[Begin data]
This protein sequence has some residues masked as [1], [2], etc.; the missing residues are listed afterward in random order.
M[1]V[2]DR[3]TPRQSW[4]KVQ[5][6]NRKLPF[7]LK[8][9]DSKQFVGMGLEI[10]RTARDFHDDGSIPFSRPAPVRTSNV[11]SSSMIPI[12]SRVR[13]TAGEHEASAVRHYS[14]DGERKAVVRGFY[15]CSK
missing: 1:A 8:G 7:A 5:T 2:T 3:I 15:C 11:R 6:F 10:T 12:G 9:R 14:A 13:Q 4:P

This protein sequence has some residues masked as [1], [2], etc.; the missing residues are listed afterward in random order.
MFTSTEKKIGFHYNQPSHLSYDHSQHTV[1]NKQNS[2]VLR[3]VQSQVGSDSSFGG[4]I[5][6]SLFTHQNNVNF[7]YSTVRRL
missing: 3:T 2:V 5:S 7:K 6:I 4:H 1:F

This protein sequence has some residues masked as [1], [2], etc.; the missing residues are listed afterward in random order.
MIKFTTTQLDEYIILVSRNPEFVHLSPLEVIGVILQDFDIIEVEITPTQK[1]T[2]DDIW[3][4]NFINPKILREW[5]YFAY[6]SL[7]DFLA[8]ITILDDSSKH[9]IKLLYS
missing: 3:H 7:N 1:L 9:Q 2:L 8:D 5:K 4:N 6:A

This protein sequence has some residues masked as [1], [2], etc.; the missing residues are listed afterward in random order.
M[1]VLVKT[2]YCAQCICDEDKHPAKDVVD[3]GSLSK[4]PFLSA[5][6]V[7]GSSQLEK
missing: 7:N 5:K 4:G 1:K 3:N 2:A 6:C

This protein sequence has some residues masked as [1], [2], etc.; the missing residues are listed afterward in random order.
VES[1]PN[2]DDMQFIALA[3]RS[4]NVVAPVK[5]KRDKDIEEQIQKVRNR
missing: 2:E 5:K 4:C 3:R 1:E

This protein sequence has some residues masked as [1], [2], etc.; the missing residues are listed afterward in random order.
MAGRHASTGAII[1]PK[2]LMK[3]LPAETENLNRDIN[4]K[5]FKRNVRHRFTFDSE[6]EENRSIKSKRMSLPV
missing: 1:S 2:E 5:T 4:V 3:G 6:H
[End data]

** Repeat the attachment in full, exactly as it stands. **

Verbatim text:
This protein sequence has some residues masked as [1], [2], etc.; the missing residues are listed afterward in random order.
M[1]V[2]DR[3]TPRQSW[4]KVQ[5][6]NRKLPF[7]LK[8][9]DSKQFVGMGLEI[10]RTARDFHDDGSIPFSRPAPVRTSNV[11]SSSMIPI[12]SRVR[13]TAGEHEASAVRHYS[14]DGERKAVVRGFY[15]CSK
missing: 1:A 8:G 7:A 5:T 2:T 3:I 15:C 11:R 6:F 10:T 12:G 9:R 14:A 13:Q 4:P

This protein sequence has some residues masked as [1], [2], etc.; the missing residues are listed afterward in random order.
MFTSTEKKIGFHYNQPSHLSYDHSQHTV[1]NKQNS[2]VLR[3]VQSQVGSDSSFGG[4]I[5][6]SLFTHQNNVNF[7]YSTVRRL
missing: 3:T 2:V 5:S 7:K 6:I 4:H 1:F

This protein sequence has some residues masked as [1], [2], etc.; the missing residues are listed afterward in random order.
MIKFTTTQLDEYIILVSRNPEFVHLSPLEVIGVILQDFDIIEVEITPTQK[1]T[2]DDIW[3][4]NFINPKILREW[5]YFAY[6]SL[7]DFLA[8]ITILDDSSKH[9]IKLLYS
missing: 3:H 7:N 1:L 9:Q 2:L 8:D 5:K 4:N 6:A

This protein sequence has some residues masked as [1], [2], etc.; the missing residues are listed afterward in random order.
M[1]VLVKT[2]YCAQCICDEDKHPAKDVVD[3]GSLSK[4]PFLSA[5][6]V[7]GSSQLEK
missing: 7:N 5:K 4:G 1:K 3:N 2:A 6:C

This protein sequence has some residues masked as [1], [2], etc.; the missing residues are listed afterward in random order.
VES[1]PN[2]DDMQFIALA[3]RS[4]NVVAPVK[5]KRDKDIEEQIQKVRNR
missing: 2:E 5:K 4:C 3:R 1:E

This protein sequence has some residues masked as [1], [2], etc.; the missing residues are listed afterward in random order.
MAGRHASTGAII[1]PK[2]LMK[3]LPAETENLNRDIN[4]K[5]FKRNVRHRFTFDSE[6]EENRSIKSKRMSLPV
missing: 1:S 2:E 5:T 4:V 3:G 6:H